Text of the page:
Invasive infections caused by group A strep
Cellulitis and Erysipelas
If the bacteria settle in the layers just under the skin surface, the skin will appear reddened and swollen and fever may ensue. This is known as “cellulitis”; a special type of infection is sometimes seen on the face, known as “erysipelas”. The group A streps will continue to grow (by dividing) unless they are killed by the body’s own immune defences or by antibiotics. The skin and tissues under the skin are arranged in layers; the rapidly dividing streptococci simply spread along these layers, resulting in the redness spreading up and down.
This type of infection must be treated with antibiotics; some doctors will try tablet antibiotics first, but usually if there is fever or other signs of severe illness, it is sensible to give antibiotics in the form where they can act quickly, that is, intravenously, which normally requires hospital. It is very difficult to grow bacteria from cases of cellultis, so often the exact bug is not identified. The group A strep is believed to be the commonest cause of cellulitis (except where there had been a boil or insect bite recently). Other bacteria can cause cellulitis, and antibiotics will be tailored to fit the likely infections in any given patient. Sometimes, cellulitis in the leg can mimic a deep vein thrombosis (blocked vein), so doctors may perform scans to check for that.
Once antibiotics are started, doctors will look for signs of improvement (reduction in size of the red area, reduction in fever or pain, improvement in blood tests). If any of these worsen, or if the skin begins to blacken or blister on treatment, the doctors may increase the antibiotic treatment and consider whether the infection could have spread to deeper tissues, or whether there are dead tissues which need to be removed, and whether the antibiotics are targeted at the correct bugs.
Sometimes surgery is needed to explore these possibilities; tissue taken by the surgeons can be tested in the labs for bacteria, and can be examined for evidence of dead tissue. Any dead tissue (‘necrotic”) must be removed surgically, otherwise it will continue to generate a destructive inflammatory response in the body and proved a good ‘culture medium’ for the bacteria to thrive in. Cellulitis can occasionally be complicated by bacteremia (bacteria spreading into the bloodstream) and septic or toxic shock.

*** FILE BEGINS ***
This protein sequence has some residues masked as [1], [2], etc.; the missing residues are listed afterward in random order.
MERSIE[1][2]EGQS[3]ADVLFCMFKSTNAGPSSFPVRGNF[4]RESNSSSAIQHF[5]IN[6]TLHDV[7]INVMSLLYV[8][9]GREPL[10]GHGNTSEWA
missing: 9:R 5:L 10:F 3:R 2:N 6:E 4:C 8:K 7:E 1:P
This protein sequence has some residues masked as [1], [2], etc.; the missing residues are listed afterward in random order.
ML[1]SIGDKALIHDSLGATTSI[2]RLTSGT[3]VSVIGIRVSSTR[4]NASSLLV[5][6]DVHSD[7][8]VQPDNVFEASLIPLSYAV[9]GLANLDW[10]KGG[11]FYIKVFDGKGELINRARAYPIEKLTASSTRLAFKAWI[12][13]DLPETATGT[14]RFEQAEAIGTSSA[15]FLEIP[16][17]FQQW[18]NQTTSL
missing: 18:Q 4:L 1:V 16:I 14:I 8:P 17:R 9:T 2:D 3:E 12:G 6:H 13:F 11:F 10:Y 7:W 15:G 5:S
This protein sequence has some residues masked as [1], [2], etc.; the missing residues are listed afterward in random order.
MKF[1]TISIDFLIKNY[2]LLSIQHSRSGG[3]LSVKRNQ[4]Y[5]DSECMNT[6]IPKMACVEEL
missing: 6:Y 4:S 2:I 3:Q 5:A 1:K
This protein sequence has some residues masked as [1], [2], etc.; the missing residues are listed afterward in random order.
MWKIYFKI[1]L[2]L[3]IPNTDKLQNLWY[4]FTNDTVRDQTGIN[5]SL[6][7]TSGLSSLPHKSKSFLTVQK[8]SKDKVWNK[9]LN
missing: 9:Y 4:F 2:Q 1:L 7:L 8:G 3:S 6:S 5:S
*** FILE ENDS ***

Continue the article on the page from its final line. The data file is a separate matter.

Occasionally, bacteria spread from the fascia to the muscle bundles themselves. The symptoms are very similar to necrotising fasciitits, and the treatment also involves surgery to remove any dead muscle plus antibiotics. Doctors can sometimes detect myositis (inflammation of the muscles) using blood tests, even if there is no obvious evidence at surgery. Myositis due to group A strep is often complicated by bacteremia (bacteria spreading into the bloodstream) and septic or toxic shock.
Group A strep can cause infection of the lung tissue; whether the bug reaches the lung directly from the throat, or whether it reaches the lung via the bloodstream is unknown (and may vary from case to case). Pneumonia due to group A strep was thought to be uncommon but cases are being described more commonly now. It can be a devastating infection, and, like necrotising fasciitis, can be associated with bacteremia (bacteria spreading into the bloodstream) and septic or toxic shock.
Puerperal (childbirth-related) sepsis
Group A strep used to commonly cause severe infections in women around the time of childbirth (“puerperium”). This is much less common nowadays, but, for reasons not completely understood, the weeks around childbirth still represent a risk period for group A strep infections. Group A strep, most commonly spread from infected sore throats, gain access to the pregnant (or recently pregnant) womb, probably via the genital tract. This can result in infection of the membranes covering the fetus (amnionitis, which may result in premature labour or even stillbirth) and/or infection of the lining of the womb (endometritis).
Either condition will cause illness in the mother, and bacteremia (bacteria spreading into the bloodstream) with septic or toxic shock can ensue. Group A Strep infection is considered a very serious infection in such women.
N.B. Group B strep infection is a different type of streptococcal infection, which is important in pregnancy because it can rarely result in devastating infection of the newborn. The group B strep is carried in the genital tract of some pregnant women, and babies acquire the infection at the time of birth.
Bacteremia and Septicemia
The appearance of bacteria in the blood stream is a serious indicator of deep-seated group A streptococcal infection. Bacteremia is more commonly known as “blood poisoning” and of course can be used to describe the appearance of any bug in the bloodstream. Doctors have to take special blood samples (blood cultures) to detect bacteria in the blood; because the bacteria have to grow in the lab in order to be detected and identified, doctors often do not know the result for a day or two.
Sometimes, doctors may guess that the group A strep is a likely cause of an illness, for example, in necrotising fasciitis, and antibiotics and surgery are planned accordingly. Often, however, the first indication that an infection is caused by group A strep in will be, that the blood culture shows a group A strep. Doctors may have started antibiotics using a ‘best guess’ approach. Fortunately, group A strep is killed by most of the antibiotics commonly used in a wide range of conditions.
It is widely believed that group A strep bacteremia can itself cause a focus of infection in the body by “seeding” abnormal areas, such as a bruised muscle, or faulty heart valve. Seeding appears to be the way in which cases of meningitis arise, although these conditions are exceedingly rare.